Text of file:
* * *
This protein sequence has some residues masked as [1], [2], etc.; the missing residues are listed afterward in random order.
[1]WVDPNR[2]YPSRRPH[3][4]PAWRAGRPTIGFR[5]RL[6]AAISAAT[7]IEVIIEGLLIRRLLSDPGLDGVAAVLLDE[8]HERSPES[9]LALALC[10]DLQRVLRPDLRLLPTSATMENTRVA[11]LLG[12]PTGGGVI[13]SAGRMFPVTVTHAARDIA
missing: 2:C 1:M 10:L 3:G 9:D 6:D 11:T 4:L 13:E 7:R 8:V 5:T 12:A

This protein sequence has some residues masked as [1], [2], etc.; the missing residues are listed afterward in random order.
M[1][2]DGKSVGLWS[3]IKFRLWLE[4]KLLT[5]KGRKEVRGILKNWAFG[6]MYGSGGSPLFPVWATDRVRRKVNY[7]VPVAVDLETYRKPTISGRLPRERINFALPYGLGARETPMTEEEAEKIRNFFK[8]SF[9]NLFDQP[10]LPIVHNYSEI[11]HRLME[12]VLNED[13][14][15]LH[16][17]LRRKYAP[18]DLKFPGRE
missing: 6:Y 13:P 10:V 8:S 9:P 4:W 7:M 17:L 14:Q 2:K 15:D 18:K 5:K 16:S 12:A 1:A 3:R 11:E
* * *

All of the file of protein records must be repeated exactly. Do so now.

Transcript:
This protein sequence has some residues masked as [1], [2], etc.; the missing residues are listed afterward in random order.
[1]WVDPNR[2]YPSRRPH[3][4]PAWRAGRPTIGFR[5]RL[6]AAISAAT[7]IEVIIEGLLIRRLLSDPGLDGVAAVLLDE[8]HERSPES[9]LALALC[10]DLQRVLRPDLRLLPTSATMENTRVA[11]LLG[12]PTGGGVI[13]SAGRMFPVTVTHAARDIA
missing: 2:C 1:M 10:L 3:G 9:D 6:D 11:T 4:L 13:E 7:R 8:V 5:T 12:A

This protein sequence has some residues masked as [1], [2], etc.; the missing residues are listed afterward in random order.
M[1][2]DGKSVGLWS[3]IKFRLWLE[4]KLLT[5]KGRKEVRGILKNWAFG[6]MYGSGGSPLFPVWATDRVRRKVNY[7]VPVAVDLETYRKPTISGRLPRERINFALPYGLGARETPMTEEEAEKIRNFFK[8]SF[9]NLFDQP[10]LPIVHNYSEI[11]HRLME[12]VLNED[13][14][15]LH[16][17]LRRKYAP[18]DLKFPGRE
missing: 6:Y 13:P 10:V 8:S 9:P 4:W 7:M 17:L 14:Q 2:K 15:D 18:K 5:K 16:S 12:A 1:A 3:R 11:E